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How to solve physics questions

  1. Mar 29, 2014 #1
    i am trying to prepare for competitive exams.i purchased halliday and resnick.when i try to learn a chapter.i first go through the theory part.then when i come back to solve the numericals,my mind goes completely blank.i understood the chapter but when i come up with some tricky questions,i just dont know how.the same goes with chemistry and math.my iq is very low.what should i do to to solve them?
     
  2. jcsd
  3. Mar 29, 2014 #2

    BruceW

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    yeah. I have the same thing, to some extent. I can read through a chapter, or listen to a lecture, and walk away thinking that I have a fairly good understanding. But then if I'm given a tricky question, I sometimes just have no idea. I think this is because understanding the subject is on a continuum. In other words, you can understand a bit, or understand well, or understand really well. And often I don't even realise if I understand something a bit, or really well. I think doing practice questions can help you realise how well you know the subject. Therefore, I always have to practice a few questions, or even just make up a suitable physics problem, so that I can test how well I know it. And if I don't know it so well, then I re-learn the stuff that I was not so good with, and practice again. That's how I do it anyway, everyone is different, but this might help you too.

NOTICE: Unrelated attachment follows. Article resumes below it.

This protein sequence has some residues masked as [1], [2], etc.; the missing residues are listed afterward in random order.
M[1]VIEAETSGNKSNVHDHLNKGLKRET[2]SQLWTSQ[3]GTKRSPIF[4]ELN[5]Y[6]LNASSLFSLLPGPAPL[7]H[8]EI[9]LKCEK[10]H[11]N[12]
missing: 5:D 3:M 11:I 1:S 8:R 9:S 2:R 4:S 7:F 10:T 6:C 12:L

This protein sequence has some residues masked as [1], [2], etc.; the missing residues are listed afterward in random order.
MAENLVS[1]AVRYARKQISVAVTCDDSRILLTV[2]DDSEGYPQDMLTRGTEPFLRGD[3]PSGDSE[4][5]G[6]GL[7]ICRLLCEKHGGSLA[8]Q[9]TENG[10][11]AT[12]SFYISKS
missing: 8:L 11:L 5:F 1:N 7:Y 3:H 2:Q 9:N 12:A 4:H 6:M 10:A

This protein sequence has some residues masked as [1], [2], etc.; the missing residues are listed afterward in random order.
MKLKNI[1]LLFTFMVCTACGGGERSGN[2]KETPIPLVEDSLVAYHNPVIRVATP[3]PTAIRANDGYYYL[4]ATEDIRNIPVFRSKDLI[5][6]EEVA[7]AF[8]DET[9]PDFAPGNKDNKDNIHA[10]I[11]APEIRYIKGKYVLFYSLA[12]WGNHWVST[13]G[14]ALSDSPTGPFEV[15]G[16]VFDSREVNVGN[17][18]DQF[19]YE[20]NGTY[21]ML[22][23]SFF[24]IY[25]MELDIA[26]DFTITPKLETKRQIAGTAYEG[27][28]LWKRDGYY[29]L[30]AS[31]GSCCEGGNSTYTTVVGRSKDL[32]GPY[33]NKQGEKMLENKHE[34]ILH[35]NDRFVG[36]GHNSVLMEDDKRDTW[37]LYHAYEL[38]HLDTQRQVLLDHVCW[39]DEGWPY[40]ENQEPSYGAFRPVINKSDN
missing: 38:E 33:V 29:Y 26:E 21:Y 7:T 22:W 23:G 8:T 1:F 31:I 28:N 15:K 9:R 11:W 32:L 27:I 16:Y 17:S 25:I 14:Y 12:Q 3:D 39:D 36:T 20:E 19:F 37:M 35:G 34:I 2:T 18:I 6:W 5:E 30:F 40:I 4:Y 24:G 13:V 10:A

4. May 11, 2014 #3
    What exactly do you mean by practising? Is it like understanding the solved example questions and then try to solve the unsolved ones?
     
  5. May 12, 2014 #4

    BruceW

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    yeah, I mean ideally all the example questions would have solutions. And for each one, I would try my best to get the answer myself (without looking at the solution), and then check it with the solution. And if I got it wrong, then keep practising until I can do the problem all myself without looking at the given solution halfway through.

    But if some of the examples don't have solutions, then for those I guess you can't tell if you got it right. But you can still try them anyway, it will still be good practice, as long as you give it a good attempt. Also, you can always just think up example problems in your head to practise. But this will maybe be less efficient for studying, since the examples in your book will usually be pretty good ones.
     
  6. May 12, 2014 #5
    You need to understand the concepts thoroughly and need to do more simpler or sample problems to get used to the material. Then, you should do better solving the more difficult problems.
     
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